Noriega vs. McMurrey

Shadowboxing

Rick Noriega
Rick Noriega (Photo by John Anderson)

In Billy Lee Brammer's classic 1961 novel about Texas politics and Austin, The Gay Place, U.S. Sen. Neil Christiansen consults with the Texas governor who appointed him, Arthur "Goddamn" Fenstemaker – a fictionalized version of LBJ – about his upcoming election challenge; "Shouldn't I debate him?" Christiansen asks. "Oh hell no," Fenstemaker replies. "You're above all that now."

Then as now, in the political world, Fenste­maker's wisdom is also conventional wisdom: If you're the front-runner with the name ID, you have nothing to gain and everything to lose by agreeing to a debate with your unknown opponent. No point in letting the underdog turn in a sterling performance and gain some traction. Real-life Democratic U.S. Senate candidate Rick Noriega learned that lesson Wednesday night. After his campaign had said the five-term state representative from Houston wasn't likely to debate his leading challenger, Corpus Christi schoolteacher Ray McMurrey, Noriega finally relented and took on his rival last week in Jester Auditor­ium on the UT-Austin campus. (The other two Democrats, Gene Kelly and Rhett Smith, were not invited, since they're both perennial hobbyist candidates.) The result? McMurrey's Rocky Balboa landed some solid punches on Noriega's Apollo Creed. Fortunately for Noriega, there weren't that many people there to see it – the auditorium was less than half full, and the event wasn't televised, although Noriega's campaign did net-cast the debate live from its website.

Noriega's biggest problem – one he really needs to fix before he faces incumbent John Cornyn, which I'm still assuming will happen – is that his answers are squishy. McMurrey directly challenged Noriega, and Noriega strenuously avoided returning the fight, almost ignoring his primary opponent and acting as though it was Cornyn on the stage with him.

Ray McMurrey
Ray McMurrey

A prime example: While most of the questions came from the audience, at the end of the debate, each candidate was allowed to ask a question of the other. When McMurrey challenged Noriega to fight for "full coverage," Noriega wouldn't come right out and say "no" – instead, he answered the question indirectly by saying he would fight for "access to affordable health care," which isn't the same thing.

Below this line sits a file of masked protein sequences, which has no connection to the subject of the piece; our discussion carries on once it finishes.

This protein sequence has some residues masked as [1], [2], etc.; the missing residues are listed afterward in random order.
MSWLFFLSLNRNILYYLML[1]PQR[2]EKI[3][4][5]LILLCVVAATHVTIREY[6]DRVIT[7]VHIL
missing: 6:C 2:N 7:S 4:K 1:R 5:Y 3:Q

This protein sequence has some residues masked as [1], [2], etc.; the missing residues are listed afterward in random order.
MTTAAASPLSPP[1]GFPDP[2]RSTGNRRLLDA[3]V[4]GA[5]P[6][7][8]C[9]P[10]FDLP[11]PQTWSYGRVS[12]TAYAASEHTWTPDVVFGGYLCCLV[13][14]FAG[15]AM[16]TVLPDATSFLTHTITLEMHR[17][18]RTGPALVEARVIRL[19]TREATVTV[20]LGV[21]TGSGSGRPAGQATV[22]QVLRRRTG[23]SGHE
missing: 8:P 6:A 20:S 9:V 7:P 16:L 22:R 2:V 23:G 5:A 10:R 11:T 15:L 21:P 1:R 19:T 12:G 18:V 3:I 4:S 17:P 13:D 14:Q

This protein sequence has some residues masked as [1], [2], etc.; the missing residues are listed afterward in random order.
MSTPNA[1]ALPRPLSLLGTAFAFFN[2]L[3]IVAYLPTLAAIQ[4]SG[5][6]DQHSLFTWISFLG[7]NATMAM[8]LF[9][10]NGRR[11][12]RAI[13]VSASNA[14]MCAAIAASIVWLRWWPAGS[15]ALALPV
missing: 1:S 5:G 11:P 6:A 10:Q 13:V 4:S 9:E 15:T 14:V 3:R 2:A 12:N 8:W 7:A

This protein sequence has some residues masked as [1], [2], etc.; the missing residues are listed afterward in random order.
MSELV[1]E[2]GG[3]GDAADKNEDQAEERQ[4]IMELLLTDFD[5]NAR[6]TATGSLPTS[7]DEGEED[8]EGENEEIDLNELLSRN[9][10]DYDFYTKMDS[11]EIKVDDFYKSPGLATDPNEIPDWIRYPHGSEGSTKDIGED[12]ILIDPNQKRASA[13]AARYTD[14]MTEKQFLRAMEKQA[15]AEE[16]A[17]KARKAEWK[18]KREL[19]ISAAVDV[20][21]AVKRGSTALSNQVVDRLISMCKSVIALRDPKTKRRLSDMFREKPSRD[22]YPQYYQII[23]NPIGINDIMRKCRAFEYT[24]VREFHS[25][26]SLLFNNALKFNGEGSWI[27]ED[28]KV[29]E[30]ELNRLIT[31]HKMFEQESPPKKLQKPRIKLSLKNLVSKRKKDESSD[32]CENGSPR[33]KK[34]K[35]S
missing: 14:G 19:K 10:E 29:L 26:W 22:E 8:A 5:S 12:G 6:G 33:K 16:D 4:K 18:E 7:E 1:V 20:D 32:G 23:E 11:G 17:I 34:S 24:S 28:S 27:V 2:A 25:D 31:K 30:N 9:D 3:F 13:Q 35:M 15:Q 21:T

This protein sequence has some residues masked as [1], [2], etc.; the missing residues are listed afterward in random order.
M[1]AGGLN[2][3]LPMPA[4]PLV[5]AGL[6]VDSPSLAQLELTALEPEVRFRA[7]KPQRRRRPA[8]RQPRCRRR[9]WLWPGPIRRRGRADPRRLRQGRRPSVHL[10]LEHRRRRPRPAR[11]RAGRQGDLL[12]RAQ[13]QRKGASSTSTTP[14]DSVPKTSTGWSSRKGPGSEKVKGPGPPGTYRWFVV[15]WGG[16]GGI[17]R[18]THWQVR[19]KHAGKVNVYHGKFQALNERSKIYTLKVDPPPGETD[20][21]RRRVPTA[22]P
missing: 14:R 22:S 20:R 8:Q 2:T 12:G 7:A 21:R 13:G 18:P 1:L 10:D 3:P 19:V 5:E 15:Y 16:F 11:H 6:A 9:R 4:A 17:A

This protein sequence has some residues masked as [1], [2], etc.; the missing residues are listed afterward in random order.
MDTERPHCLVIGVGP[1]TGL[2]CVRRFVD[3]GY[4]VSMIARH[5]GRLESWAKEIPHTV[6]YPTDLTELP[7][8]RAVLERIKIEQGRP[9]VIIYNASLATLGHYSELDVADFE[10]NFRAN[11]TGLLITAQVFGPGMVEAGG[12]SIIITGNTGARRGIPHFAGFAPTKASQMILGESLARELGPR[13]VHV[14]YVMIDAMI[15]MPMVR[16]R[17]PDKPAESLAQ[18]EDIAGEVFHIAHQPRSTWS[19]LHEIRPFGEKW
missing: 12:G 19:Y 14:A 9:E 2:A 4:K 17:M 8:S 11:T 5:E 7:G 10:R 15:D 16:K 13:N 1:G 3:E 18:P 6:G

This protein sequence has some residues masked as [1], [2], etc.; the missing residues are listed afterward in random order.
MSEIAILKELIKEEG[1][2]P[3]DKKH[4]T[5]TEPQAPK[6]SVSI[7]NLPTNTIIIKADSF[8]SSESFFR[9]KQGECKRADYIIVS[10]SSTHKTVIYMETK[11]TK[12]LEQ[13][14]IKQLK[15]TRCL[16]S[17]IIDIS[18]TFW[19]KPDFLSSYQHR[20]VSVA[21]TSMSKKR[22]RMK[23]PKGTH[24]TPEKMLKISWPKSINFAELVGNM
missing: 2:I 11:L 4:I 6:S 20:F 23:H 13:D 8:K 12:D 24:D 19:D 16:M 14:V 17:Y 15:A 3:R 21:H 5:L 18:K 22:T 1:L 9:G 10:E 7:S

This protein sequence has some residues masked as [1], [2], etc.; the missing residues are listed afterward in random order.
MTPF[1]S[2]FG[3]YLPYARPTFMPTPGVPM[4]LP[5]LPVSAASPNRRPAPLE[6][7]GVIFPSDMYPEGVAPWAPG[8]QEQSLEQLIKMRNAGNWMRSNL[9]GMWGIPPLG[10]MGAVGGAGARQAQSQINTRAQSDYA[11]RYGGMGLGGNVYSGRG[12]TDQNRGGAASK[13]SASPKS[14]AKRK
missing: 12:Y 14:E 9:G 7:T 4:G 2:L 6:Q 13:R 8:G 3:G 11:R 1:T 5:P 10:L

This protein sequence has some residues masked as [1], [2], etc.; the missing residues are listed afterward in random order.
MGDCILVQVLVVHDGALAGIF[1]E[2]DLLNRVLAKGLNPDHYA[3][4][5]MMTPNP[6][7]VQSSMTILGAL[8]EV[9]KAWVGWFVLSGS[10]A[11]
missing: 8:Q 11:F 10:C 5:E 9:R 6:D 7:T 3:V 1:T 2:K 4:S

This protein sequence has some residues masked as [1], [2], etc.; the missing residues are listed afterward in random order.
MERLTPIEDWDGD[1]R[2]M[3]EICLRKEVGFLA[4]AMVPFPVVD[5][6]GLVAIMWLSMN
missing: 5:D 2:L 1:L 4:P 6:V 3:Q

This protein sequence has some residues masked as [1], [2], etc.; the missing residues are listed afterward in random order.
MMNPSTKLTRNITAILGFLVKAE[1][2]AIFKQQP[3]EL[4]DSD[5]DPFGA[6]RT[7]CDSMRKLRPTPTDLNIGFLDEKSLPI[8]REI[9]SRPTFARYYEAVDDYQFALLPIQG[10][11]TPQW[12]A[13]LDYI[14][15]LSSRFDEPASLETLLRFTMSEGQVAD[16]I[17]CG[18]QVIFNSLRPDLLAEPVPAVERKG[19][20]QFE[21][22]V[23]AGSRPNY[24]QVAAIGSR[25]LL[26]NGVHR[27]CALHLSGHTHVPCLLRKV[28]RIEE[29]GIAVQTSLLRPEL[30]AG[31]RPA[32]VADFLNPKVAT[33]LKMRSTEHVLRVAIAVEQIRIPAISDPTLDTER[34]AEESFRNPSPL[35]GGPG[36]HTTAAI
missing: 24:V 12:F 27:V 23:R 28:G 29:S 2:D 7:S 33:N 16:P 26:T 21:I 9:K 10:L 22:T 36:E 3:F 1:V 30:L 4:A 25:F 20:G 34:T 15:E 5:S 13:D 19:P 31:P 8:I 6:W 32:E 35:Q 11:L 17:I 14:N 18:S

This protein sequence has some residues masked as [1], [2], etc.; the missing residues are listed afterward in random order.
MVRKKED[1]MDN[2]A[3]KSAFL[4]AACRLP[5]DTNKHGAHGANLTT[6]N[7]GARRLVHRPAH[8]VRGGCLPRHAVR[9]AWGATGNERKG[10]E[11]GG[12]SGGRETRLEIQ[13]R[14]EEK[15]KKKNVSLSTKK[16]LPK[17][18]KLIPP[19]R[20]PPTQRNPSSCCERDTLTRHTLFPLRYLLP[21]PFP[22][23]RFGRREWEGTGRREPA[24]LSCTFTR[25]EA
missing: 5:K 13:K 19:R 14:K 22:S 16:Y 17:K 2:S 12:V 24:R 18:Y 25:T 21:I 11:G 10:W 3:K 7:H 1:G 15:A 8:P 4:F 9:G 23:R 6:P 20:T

That wasn't good enough for McMurrey, nor for many in the audience. And conversely, for his question, Noriega just lobbed a softball at McMurrey that was guaranteed not to boomerang: "What do you see as the greatest disappointment by Senator John Cornyn?" If that's Noriega's idea of debate, he may as well have continued with his refusal to debate at all.

McMurrey landed other clearly articulated body blows. When questions came up about alternative energy policy, Noriega gave polished, politician-sounding talking points, while McMurrey took shots at Noriega's employment by CenterPoint Energy: "I respect Mr. Noriega's background and career with big energy; I understand his interest in the advancement of fossil fuel profits on his corporate management development team. However, I just feel we have enough of Reliant Energy and CenterPoint Energy and big corporate energy in the United States Senate. I feel they're overrepresented."

Noriega did come off well when asked if he supported publicly funded elections for the Senate: "Looking at Mr. Cornyn's account of $6 to $8 million, I absolutely support publicly funded elections." However, he added he thought the judiciary would be the best place to start. McMurrey challenged him: "I would like to ask Mr. Noriega, if possible, if he could give us the name of the bill and number, in the Texas House after five terms, [for] ... clean elections and publicly financed elections he sponsored." Noriega came back by firing off a list of bill numbers.

Ultimately, both candidates saved their best lines for Cornyn. Contrasting his experience in the Army and National Guard (including a stint in Afghanistan) with the incumbent's lack thereof, Noriega said Cornyn and other Republican war supporters "don't know the difference between M&M's and M-16s."

McMurrey pointed out that the notion of a fierce Texan progressive holding a Senate seat isn't unthinkable and compared himself to Ralph Yarborough, who held the other Sen­ate seat from 1957 to 1971. "He used to say we need to put the jam on the bottom shelf so the little guy can reach it," said McMurrey. "These Republicans have been hiding the jam since Ronald Reagan, and if you're lucky enough to find it, it's half-empty."

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KEYWORDS FOR THIS STORY

U.S. Senate, Rick Noriega, Ray McMurrey, John Cornyn, Ralph Yarborough

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